Today we honor and thank our Veterans, but this past Saturday my adopted hometown celebrated our local Service Men and Women. It was a ceremony I’ll not forget.
For many years I attended our Veterans’ Day parade – stood in the cold and rain some years, others in the sunshine and heat. But every year I teared up as the colors were presented and our national anthem was played, waved and said ‘thank you’ to the Veterans as they drove by with their military branch and years of service noted on their cars. And then I went home. I never followed the parade to the Amvets Hall to hear the tributes and the stories. That was a mistake.
This year the local Veteran’s Administration office reversed the order of the parade and ceremony. What a difference the switch made. Saturday was a gorgeous day so the ceremony was held outside on the lawn of our historic courthouse. Our county has three high schools and the number of ROTC members who are present at these events always amazes me. But they were there in full dress, standing at attention, bearing our flags. On one side facing the speaker’s podium were the WWII and Korean Conflict Veterans. On the other were the Viet Nam Veterans, who were being especially honored. Hubby remarked how old some of them looked – then realized he was the same age and looked just as old!
I was in junior and senior high during the Viet Nam Era. I had a P.O.W bracelet I wore faithfully until my soldier came home. I remember the stick figure soldiers in the newspaper representing the number of casualties. I caught glimpses of the news, saw the men slogging through rice paddies and fighting their way through jungles. I don’t remember talking about the war very much at home or at school.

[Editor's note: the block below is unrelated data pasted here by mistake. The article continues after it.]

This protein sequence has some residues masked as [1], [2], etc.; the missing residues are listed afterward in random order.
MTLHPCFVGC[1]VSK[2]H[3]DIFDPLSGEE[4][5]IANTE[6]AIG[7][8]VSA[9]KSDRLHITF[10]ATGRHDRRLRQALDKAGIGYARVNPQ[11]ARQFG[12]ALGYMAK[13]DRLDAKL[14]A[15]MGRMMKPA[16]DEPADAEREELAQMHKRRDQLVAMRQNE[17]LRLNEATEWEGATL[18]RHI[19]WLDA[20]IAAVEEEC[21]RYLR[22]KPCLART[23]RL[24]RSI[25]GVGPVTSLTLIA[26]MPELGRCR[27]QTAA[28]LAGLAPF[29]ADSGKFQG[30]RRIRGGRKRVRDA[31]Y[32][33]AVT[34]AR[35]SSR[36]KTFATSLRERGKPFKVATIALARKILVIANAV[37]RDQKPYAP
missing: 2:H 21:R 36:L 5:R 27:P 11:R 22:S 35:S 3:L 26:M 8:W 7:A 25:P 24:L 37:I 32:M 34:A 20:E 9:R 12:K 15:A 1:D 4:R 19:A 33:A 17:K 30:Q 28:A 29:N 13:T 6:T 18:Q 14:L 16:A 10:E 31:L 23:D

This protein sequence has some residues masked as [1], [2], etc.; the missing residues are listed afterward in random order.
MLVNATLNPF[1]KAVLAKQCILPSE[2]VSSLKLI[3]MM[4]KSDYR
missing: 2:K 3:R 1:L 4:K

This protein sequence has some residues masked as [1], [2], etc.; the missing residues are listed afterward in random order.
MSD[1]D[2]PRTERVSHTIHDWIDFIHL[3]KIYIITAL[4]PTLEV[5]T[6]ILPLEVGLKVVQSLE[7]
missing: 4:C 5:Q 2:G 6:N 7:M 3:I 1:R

On Saturday our state representative talked about the war, about the bravery of our soldiers, and the failure of our country to honor their service. Then each local Viet Nam Veteran was called by name and presented with a medal, a pin and a certificate. One disabled Veteran abandoned his scooter and took a slow walk to receive his pin. Several wore fatigues, still fit and trim. Others used canes but walked as straight as their bodies allowed. It took awhile to call the almost 100 honored men present to be recognized and thanked individually. Their camaraderie, back slapping, hand shaking and laughter didn’t detract from the reverence of the ceremony – it added to it.
I thought of my friend Angelo, living with a form of Lou Gehrig’s Disease from exposure to Agent Orange, and my friend Kevin, also a Veteran, and his work with our area’s homeless. I wondered how many of them should have been there being honored. During Taps and the 21 gun salute I remembered them, as well as those who died.
After the presentations we yelled ‘Welcome Home!’, sang a round of patriotic songs and found our way to the street to await the parade. Over a loudspeaker more patriotic music filled the air. During the parade as we thanked the Veterans, one answered back, “And I’d go back and do it all again in a heartbeat!”
Hubby caught me snapping a photo of people sitting on the wall that surrounds the lawn of the courthouse. “You know you have to get them to sign a release so you can use their picture.” “Nope. I only took the shadows.” They looked like shadow soldiers, still standing at attention, honoring those who came before, those who continue to serve, and waiting for those to come.
Today I think of my Uncle Roy who landed on the shores of Normandy and lived to tell about it – though he never would. He’d get tears in his eyes, say, “Kimmie, you don’t want to know.’ and grow quiet. I think about my Dad, a Korean Conflict Veteran. He doesn’t tell many stories either, mostly funny ones, but I have a snippet from my hometown newspaper from way back when Dad played softball and it was noted this would be his last game because he was leaving for Basic Training the next day. I think of my son, classmates, friends, Youth Ministry students who served or continue to serve. To all of them, Thank You.